By Robert S. Perry
Just last week, Martin Middle School English teacher, Judy Deperla handed to me a stack of short essays that her students had written on the topic of diversity. In the essays, students discussed the people in their lives who help to create a school culture that values diversity. I was pleased to find out that many students at MMS hold racial and cultural diversity as an important ideal in their lives. I was not surprised, however, as the acceptance of differences among people has long played a critical role in the education system of our city.
For much of the last century, East Providence has been a community full of racial and socioeconomic diversity. The city has faced its share of challenges for much of its history, but it has also rallied around its schools. In the classrooms of schools like MMS, Monteiros have worked next to Shadricks and Ferreiras. Hazards have played on the athletic fields with DaCostas and Millers. In so many instances in the their daily lives, students in East Providence have an opportunity to work and play with kids who look and sound different from themselves. It is just something they do – so much so that most kids don’t even realize how different they may appear from their peers. They take it for granted and that is a good thing.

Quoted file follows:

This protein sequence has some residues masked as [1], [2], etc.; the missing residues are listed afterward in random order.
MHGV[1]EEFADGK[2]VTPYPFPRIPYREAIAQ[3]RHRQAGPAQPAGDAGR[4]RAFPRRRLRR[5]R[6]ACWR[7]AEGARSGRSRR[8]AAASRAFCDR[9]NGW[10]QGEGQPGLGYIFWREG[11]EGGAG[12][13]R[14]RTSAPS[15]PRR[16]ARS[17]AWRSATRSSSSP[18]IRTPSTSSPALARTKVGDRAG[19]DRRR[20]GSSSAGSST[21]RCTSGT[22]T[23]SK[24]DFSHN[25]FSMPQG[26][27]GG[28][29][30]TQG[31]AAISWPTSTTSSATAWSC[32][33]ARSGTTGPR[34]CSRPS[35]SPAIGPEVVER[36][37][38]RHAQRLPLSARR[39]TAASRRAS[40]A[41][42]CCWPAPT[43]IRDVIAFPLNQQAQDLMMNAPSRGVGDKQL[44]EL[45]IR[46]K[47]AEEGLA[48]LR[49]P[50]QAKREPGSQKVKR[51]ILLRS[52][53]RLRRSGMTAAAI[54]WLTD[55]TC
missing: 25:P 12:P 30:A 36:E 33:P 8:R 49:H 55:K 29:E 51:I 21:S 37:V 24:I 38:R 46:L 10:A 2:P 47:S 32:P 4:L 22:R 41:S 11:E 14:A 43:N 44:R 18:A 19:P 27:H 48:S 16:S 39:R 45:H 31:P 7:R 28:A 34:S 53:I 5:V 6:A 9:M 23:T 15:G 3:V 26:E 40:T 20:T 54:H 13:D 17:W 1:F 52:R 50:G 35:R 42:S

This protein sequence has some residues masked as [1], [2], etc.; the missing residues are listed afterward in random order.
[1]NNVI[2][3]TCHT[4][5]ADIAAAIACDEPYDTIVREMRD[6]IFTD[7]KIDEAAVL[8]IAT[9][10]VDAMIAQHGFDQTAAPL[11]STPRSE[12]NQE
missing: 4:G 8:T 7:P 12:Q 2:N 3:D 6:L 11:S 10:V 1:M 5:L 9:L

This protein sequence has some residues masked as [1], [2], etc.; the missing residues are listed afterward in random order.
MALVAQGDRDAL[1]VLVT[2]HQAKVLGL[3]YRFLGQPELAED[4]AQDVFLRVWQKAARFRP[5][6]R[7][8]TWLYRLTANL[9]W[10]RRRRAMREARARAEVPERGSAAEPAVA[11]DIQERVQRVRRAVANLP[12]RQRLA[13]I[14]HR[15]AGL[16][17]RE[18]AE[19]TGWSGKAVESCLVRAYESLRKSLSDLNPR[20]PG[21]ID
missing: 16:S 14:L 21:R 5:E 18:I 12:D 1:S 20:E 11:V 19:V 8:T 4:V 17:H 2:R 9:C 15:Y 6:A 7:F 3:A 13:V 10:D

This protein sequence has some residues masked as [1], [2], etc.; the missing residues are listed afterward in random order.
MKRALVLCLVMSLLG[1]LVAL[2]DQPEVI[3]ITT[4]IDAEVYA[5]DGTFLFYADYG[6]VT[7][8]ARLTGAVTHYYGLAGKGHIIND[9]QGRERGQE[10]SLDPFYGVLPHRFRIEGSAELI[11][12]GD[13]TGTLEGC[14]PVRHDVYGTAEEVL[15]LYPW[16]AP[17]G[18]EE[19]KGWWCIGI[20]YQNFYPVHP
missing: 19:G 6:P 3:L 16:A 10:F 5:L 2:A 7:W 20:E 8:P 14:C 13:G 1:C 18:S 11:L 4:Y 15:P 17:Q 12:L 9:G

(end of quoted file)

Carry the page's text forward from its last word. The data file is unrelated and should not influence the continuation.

Having been a student in East Providence, myself, I am proud of the experience I had working alongside so many different types of people. It was only after I left East Providence to go to college out of state that I came to realize how few students had the opportunity that I did to live in a diverse community. Like so many of my peers from EP, the experience made me more tolerant of differences among people, enabled me to work with new people, and adapt to new challenges.
I bring this up because I hope that it will remind our school community that the educational experiences that students at MMS share everyday are special. These experiences will never be reflected in report cards or standardized test scores. Yet, these experiences may allow a kid from East Providence to navigate more easily through a world that continues to grow smaller through technology, travel, and communication. It may be what gives a kid from East Providence a leg up in the job market of the future. With this in mind, we all ought to celebrate the diversity we experience everyday at MMS.